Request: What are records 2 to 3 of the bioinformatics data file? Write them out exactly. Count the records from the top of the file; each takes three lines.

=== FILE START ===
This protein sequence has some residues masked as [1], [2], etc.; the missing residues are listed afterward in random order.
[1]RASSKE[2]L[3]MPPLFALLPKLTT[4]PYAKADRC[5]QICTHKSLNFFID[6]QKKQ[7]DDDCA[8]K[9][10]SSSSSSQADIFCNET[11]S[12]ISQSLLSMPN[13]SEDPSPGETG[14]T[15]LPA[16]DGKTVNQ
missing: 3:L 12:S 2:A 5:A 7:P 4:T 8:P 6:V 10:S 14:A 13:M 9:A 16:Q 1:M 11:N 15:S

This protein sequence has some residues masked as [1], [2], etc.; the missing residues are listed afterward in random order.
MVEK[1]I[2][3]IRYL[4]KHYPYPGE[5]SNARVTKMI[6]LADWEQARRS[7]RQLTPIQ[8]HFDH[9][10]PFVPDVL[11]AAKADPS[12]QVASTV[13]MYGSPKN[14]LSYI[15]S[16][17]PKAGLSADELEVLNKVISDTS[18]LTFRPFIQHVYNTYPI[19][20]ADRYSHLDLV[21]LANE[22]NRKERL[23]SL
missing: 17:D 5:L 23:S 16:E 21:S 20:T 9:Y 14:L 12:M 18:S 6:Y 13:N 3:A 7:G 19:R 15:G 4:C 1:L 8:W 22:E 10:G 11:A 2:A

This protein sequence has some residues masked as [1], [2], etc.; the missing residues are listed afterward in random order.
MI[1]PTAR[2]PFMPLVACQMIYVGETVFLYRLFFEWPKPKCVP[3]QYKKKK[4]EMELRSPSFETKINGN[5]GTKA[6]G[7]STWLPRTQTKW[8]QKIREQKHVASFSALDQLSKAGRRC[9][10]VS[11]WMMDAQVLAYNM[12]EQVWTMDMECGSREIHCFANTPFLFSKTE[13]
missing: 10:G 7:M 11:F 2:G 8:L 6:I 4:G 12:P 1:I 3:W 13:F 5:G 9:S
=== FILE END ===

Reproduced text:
This protein sequence has some residues masked as [1], [2], etc.; the missing residues are listed afterward in random order.
MVEK[1]I[2][3]IRYL[4]KHYPYPGE[5]SNARVTKMI[6]LADWEQARRS[7]RQLTPIQ[8]HFDH[9][10]PFVPDVL[11]AAKADPS[12]QVASTV[13]MYGSPKN[14]LSYI[15]S[16][17]PKAGLSADELEVLNKVISDTS[18]LTFRPFIQHVYNTYPI[19][20]ADRYSHLDLV[21]LANE[22]NRKERL[23]SL
missing: 17:D 5:L 23:S 16:E 21:S 20:T 9:Y 14:L 12:M 18:S 6:Y 13:N 3:A 7:G 19:R 15:G 4:C 1:L 8:W 22:E 10:G 11:A 2:A

This protein sequence has some residues masked as [1], [2], etc.; the missing residues are listed afterward in random order.
MI[1]PTAR[2]PFMPLVACQMIYVGETVFLYRLFFEWPKPKCVP[3]QYKKKK[4]EMELRSPSFETKINGN[5]GTKA[6]G[7]STWLPRTQTKW[8]QKIREQKHVASFSALDQLSKAGRRC[9][10]VS[11]WMMDAQVLAYNM[12]EQVWTMDMECGSREIHCFANTPFLFSKTE[13]
missing: 10:G 7:M 11:F 2:G 8:L 6:I 4:G 12:P 1:I 3:W 13:F 5:G 9:S